Credit where credit is due #
WhatDoTheyKnow is a project of mySociety, a UK organisation. mySociety builds websites that empower citizens to hold authorities to account. This is one of those sites.
- The original idea #
In 2006, mySociety ran a competition, inviting concepts for their next citizen-empowering website.
Two people came up with what proved to be the winning idea, a site for submitting FOI requests: Phil Rodgers and Francis Irving.
FOI activist and journalist Heather Brooke had already been campaigning for an archive of requests and replies, which helped shape our ideas.
mySociety developer Chris Lightfoot refined the concept with the model of intercepting email responses to requests and automatically publishing them. And so WhatDoTheyKnow in its current form was born.
- Going global #
WhatDoTheyKnow was the foundation for the Alaveteli software, which enables anyone, anywhere, to run their own Freedom of Information website. Because Alaveteli is open source, it contains contributions from many contributors, all of whom we appreciate and celebrate.
- Funding #
Original funding for WhatDoTheyKnow was provided by the Joseph Rowntree Trust.
- Volunteers #
An amazing team of volunteers run the site, answer your support emails, maintain the database of public authorities and so much more. Thanks to Michael Bimmler, Kieran Casey-McEvoy, Gavin Chait , Helen Cross, John Cross, Martyn Dewar, Ben Harris, Matt Knight, Rob McDowell , Adam McGreggor, Doug Paulley , Ganesh Sittampalam, Alex Skene, Alistair Sloan and Richard Taylor.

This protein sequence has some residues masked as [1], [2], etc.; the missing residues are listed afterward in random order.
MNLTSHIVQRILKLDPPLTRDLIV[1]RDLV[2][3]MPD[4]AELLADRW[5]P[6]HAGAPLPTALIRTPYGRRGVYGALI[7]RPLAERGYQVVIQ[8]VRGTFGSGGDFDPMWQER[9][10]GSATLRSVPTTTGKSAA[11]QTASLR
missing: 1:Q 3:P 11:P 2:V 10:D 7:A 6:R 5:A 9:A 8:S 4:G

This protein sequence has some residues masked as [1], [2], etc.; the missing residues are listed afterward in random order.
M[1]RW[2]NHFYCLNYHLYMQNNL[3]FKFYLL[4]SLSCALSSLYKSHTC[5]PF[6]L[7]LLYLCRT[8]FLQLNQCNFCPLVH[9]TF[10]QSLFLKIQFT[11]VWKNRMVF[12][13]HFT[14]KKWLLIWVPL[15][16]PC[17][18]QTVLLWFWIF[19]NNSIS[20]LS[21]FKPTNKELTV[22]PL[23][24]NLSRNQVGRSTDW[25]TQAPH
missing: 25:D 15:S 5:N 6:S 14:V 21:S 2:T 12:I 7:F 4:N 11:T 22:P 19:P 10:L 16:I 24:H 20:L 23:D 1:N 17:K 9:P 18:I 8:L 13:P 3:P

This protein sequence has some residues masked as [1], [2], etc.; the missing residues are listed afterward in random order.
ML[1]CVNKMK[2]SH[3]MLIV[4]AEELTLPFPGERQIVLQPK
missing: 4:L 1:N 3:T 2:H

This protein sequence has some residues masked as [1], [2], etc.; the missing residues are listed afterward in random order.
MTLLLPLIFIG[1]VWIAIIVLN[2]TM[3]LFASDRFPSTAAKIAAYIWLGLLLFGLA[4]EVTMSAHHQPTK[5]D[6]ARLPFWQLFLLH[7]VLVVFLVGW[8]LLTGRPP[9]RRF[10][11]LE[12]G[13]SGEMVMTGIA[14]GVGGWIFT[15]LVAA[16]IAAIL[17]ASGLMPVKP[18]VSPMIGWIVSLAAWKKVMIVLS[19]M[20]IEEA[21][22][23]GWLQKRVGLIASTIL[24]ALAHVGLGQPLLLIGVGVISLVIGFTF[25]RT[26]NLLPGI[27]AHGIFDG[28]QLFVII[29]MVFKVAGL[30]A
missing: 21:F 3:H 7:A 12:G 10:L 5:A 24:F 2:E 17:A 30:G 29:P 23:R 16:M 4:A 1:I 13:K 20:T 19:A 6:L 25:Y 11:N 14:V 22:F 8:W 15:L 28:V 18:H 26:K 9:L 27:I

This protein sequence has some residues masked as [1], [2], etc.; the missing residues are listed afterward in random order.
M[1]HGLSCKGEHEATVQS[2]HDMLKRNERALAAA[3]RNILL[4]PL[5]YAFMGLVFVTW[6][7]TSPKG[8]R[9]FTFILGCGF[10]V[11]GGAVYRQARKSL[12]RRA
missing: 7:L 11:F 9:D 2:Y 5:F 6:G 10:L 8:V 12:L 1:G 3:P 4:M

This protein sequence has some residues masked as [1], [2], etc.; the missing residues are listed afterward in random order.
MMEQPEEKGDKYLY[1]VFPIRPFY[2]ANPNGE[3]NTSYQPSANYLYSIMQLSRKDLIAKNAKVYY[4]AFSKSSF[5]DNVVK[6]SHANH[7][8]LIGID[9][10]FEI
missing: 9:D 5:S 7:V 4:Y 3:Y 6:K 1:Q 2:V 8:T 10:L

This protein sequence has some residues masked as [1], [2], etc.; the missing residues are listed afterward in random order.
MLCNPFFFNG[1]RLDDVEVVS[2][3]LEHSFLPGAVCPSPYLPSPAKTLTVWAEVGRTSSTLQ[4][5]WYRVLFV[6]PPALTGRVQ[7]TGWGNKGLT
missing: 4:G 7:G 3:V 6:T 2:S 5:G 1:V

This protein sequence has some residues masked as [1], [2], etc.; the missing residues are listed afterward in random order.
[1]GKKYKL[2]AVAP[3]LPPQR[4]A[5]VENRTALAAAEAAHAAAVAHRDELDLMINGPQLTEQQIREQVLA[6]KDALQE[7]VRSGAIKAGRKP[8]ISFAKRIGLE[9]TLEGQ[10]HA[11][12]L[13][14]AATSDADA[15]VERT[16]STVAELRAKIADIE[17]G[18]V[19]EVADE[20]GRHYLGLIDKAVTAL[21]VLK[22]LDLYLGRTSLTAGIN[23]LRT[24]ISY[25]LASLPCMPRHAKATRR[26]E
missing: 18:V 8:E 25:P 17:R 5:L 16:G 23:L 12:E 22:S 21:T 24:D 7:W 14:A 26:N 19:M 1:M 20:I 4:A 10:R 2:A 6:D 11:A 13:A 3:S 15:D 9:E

- Thanks are also due #
Many people — too many to mention, but we love you all — helped find the email addresses for public authorities, and gave the site a test run in its early days.
The provision of the service is also supported by our volunteer non-executive directors and trustees.
Many of mySociety's staff, past and present, have contributed to the site's success.
Francis Davey gave us invaluable legal advice for several years.
Peter Williams, who is sadly no longer with us, answered many user support emails and contributed greatly to the public bodies database.
We also thank all the officers and servants who have answered the many requests made through the site. Their diligence, patience and professionalism is what has made the information you see in this massive archive. Thank them for helping make government more transparent.
- Want to help? #
Find out about how to get involved.